Riverdancing through the winter

Review by Julie Goldsberry; photo by Ewa Figaszewska & Fatima Caballero.

Do you remember where you were when the Celtic Tiger first dug its claws into you? I do. I was in high school and my mother was watching the first production of Riverdance on PBS. Yes, the first one, with Michael Flatley himself. How that is 25 years ago, I have no clue because it feels like just yesterday. And in case you were wondering, I still remember every part of it.

The 25th anniversary of Riverdance, at the Cadillac Palace Theater from February 4 -9, brings with it the promise of spring. Written by Bill Whelan, Moya Doherty and John McColgan, it tells the story of the Irish through dance and music, also by Bill Whelan. With most of the original choreography, Riverdance transports you to the rolling hills of the Irish countryside and around the world. The set is simple, yet more sophisticated than the original production, utilizing digital screens to move the audience through time and space seamlessly in front of a troupe of extremely talented dancers.

The Principal male and female Irish Dancers are perfect. They are equally strong and engaged in what they are doing. The most powerful moments happening when they are on stage with the troupe and they move forward in unison, looking out at the audience with unwavering, determined expressions. The most energetic and fun performances are also when the entire Irish dance troupe take the stage together. I won’t say more, because I don’t want to give anything away.

The performance also includes Russian Folk and Flamenco dancing. The Russian Folk Dancing troupe brings high energy with amazing feats of flexibility and strength. The Flamenco dancer brings pure passion and power to the stage with her performance. She draws you in and brings you into the dance while commanding the stage. When she interacts with the male troop of Irish Step dancers, you might find yourself cheering her on as she goes step for step with them.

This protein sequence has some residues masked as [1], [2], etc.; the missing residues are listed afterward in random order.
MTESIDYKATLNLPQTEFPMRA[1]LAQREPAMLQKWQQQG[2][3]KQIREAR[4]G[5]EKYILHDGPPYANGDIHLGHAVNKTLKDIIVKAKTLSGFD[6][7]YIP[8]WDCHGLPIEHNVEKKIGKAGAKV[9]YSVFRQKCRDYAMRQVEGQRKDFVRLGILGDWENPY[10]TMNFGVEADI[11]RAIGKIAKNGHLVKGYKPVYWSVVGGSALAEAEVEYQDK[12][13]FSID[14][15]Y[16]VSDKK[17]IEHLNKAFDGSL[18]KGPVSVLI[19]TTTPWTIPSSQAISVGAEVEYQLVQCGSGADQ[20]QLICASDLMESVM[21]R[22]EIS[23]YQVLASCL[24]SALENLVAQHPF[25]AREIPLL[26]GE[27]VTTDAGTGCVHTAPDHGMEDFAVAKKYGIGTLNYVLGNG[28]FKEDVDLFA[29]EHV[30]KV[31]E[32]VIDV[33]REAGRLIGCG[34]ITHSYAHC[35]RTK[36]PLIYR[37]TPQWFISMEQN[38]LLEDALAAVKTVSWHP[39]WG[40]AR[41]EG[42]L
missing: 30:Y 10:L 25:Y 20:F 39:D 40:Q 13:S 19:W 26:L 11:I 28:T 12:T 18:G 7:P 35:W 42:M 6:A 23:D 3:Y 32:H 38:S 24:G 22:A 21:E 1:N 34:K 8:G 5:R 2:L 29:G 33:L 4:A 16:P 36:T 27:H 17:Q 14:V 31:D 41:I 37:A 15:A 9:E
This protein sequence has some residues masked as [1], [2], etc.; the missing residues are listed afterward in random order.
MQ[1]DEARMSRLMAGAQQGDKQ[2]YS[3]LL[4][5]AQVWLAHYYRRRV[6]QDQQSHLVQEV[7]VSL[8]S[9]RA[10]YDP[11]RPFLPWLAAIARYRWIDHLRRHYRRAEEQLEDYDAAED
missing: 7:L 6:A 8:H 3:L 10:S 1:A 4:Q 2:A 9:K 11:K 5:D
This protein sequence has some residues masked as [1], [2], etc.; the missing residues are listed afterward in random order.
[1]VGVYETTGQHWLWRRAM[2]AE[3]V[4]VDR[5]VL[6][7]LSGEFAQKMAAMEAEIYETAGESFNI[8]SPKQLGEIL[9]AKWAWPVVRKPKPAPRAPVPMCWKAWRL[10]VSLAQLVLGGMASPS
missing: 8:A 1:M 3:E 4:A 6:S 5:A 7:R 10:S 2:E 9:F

One important note: audience interaction is encouraged, though it may not seem like it until the second act. Cheer or whistle when the dancers hit a step or do a move that inspires you; let them know. The second dance of the second act was by far my favorite, as the audience travels with the lead step dancers to Brooklyn, New York and have a dance off with two tap dancers. The pure joy of this trade of taps is evident from the first beat and neither group steps down but instead joins together to share their love of dance.

Interweaving through the dancing is the music and singing. The female singer brought the haunting mysticism with her songs, telling the tale of where we were going next. The musicians sit on stage throughout the performance, backing up the dancers until it is their time to shine with their solos. The female drummer stole the show at the end of the second act with a solo on the Bodhran. The quartet of musicians were very involved in the entire show, interacting and smiling with the dancers from song to song. Specifically when the Principal male Irish Step dancer went beat for beat with a pair of drummers, they cheer him on.

If you are thinking you have seen Riverdance before, I can assure you, you haven’t. The production in Chicago is definitely worth your time and is the perfect pick me up for the midwinter blues.

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